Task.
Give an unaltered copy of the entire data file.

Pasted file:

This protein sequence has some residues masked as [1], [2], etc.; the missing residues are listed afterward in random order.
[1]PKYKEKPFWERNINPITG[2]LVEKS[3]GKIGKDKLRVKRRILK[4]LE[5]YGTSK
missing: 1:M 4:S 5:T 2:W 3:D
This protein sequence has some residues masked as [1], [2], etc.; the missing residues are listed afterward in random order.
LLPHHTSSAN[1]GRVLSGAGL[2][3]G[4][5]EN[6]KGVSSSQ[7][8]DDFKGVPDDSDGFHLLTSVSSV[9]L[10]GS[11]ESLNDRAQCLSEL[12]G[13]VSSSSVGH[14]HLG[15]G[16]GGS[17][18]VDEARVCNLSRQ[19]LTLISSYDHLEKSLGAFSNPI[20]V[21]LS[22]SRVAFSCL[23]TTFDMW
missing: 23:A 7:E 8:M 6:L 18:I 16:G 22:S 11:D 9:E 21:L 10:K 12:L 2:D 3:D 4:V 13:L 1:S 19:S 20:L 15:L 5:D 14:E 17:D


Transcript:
This protein sequence has some residues masked as [1], [2], etc.; the missing residues are listed afterward in random order.
[1]PKYKEKPFWERNINPITG[2]LVEKS[3]GKIGKDKLRVKRRILK[4]LE[5]YGTSK
missing: 1:M 4:S 5:T 2:W 3:D
This protein sequence has some residues masked as [1], [2], etc.; the missing residues are listed afterward in random order.
LLPHHTSSAN[1]GRVLSGAGL[2][3]G[4][5]EN[6]KGVSSSQ[7][8]DDFKGVPDDSDGFHLLTSVSSV[9]L[10]GS[11]ESLNDRAQCLSEL[12]G[13]VSSSSVGH[14]HLG[15]G[16]GGS[17][18]VDEARVCNLSRQ[19]LTLISSYDHLEKSLGAFSNPI[20]V[21]LS[22]SRVAFSCL[23]TTFDMW
missing: 23:A 7:E 8:M 6:L 18:I 16:G 22:S 11:D 9:E 21:L 10:K 12:L 2:D 3:D 4:V 13:L 1:S 19:S 20:L 15:L 5:D 14:E 17:D